The latest trend among baby boomers might come as a surprise to some – and no surprise at all to others.
Marijuana use among seniors has gone up significantly over the past decade, according to a study out in the July 2019 Drugs & Aging medical journal, and many baby boomers are using it to treat health problems.
In fact, the University of Colorado study found that pot use among adults age 65 and older rose tenfold between 2007 to 2017, CNBC reports.
How common is it?
Of course, the percentage of seniors using marijuana is still low, with the rate among ages 65-plus rising from 0.3 percent in 2007 to 3.7 percent in 2017.
Younger baby boomers are using cannabis at a higher rate, with 9.7 percent of adults ages 60 to 64 reporting marijuana use in 2017 compared to 1.9 percent in 2007, according to the CNBC article.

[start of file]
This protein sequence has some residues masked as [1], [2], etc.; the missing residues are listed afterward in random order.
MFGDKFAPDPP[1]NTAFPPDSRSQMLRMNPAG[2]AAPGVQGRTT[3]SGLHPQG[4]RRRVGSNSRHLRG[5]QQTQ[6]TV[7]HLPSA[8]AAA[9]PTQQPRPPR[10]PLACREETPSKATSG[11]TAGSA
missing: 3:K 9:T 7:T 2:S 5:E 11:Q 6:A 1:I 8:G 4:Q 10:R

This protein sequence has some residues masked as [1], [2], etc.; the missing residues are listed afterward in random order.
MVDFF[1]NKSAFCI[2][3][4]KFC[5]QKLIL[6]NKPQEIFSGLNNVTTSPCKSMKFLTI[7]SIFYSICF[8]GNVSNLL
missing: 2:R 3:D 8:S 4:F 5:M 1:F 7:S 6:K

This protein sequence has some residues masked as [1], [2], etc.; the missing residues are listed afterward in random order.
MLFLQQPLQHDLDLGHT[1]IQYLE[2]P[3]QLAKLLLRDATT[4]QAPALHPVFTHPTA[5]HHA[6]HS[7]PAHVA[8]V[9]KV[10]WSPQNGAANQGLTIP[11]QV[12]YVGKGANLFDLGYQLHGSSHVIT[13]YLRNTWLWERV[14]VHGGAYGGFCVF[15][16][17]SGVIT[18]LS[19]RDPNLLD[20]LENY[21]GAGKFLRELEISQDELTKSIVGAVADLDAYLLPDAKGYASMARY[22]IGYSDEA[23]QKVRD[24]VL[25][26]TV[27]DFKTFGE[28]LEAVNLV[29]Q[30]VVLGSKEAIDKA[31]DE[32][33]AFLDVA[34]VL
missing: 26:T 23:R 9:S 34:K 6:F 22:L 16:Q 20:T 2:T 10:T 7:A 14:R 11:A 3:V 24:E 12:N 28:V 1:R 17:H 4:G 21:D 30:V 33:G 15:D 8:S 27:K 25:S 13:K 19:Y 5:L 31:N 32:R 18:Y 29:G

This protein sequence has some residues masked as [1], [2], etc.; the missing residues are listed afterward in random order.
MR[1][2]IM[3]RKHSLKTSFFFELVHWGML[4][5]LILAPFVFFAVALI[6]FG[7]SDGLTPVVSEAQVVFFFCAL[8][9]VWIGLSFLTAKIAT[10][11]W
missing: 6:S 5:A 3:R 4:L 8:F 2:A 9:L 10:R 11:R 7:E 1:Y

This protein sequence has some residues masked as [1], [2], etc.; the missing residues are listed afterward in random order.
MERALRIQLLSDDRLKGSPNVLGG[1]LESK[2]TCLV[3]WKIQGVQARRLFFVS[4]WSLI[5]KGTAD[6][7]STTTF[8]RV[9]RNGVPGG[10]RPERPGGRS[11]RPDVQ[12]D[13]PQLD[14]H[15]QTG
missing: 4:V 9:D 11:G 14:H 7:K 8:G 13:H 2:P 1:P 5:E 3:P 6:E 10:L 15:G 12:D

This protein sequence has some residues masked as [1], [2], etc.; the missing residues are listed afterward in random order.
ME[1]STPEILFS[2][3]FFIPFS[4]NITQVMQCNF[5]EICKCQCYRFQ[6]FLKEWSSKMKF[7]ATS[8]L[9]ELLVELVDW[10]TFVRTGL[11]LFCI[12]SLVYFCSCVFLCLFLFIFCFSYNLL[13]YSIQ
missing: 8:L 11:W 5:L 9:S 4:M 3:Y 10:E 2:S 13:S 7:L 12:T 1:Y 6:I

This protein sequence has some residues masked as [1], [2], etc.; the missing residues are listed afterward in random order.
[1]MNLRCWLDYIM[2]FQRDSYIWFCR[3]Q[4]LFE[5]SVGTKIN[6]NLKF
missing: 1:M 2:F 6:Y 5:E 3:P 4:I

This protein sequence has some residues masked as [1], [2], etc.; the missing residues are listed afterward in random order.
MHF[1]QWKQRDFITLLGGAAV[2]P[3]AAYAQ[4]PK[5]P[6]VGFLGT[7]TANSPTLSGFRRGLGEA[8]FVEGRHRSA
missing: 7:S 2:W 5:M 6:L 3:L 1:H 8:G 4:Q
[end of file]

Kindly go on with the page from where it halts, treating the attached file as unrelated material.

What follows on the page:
Dr. Hillary Lum, an assistant professor at the University of Colorado and a co-author of the recent study, told CNBC that this rate is only expected to increase as legalized marijuana becomes a reality in many states.
Here in Michigan, voters approved legalizing recreational marijuana in December 2018. While products aren’t hitting store shelves quite yet, a conversation about marijuana use is top of mind for many families.
Most participants in the study reported using marijuana to treat medical concerns, although seniors had a hard time accessing medical marijuana in many cases, the report states.
Baby boomers – defined as those born between 1944 and 1964 – are between 55 to 75 years old as of 2019. Although many no longer have young children in the home, others in this age range may – which brings up questions about parenting and marijuana use.
According to the Centers for Disease Control and Prevention, marijuana use comes with risks and is still being studied for its ability to treat certain conditions. “The fact that it’s legal does not mean that it is safe,” the CDC notes.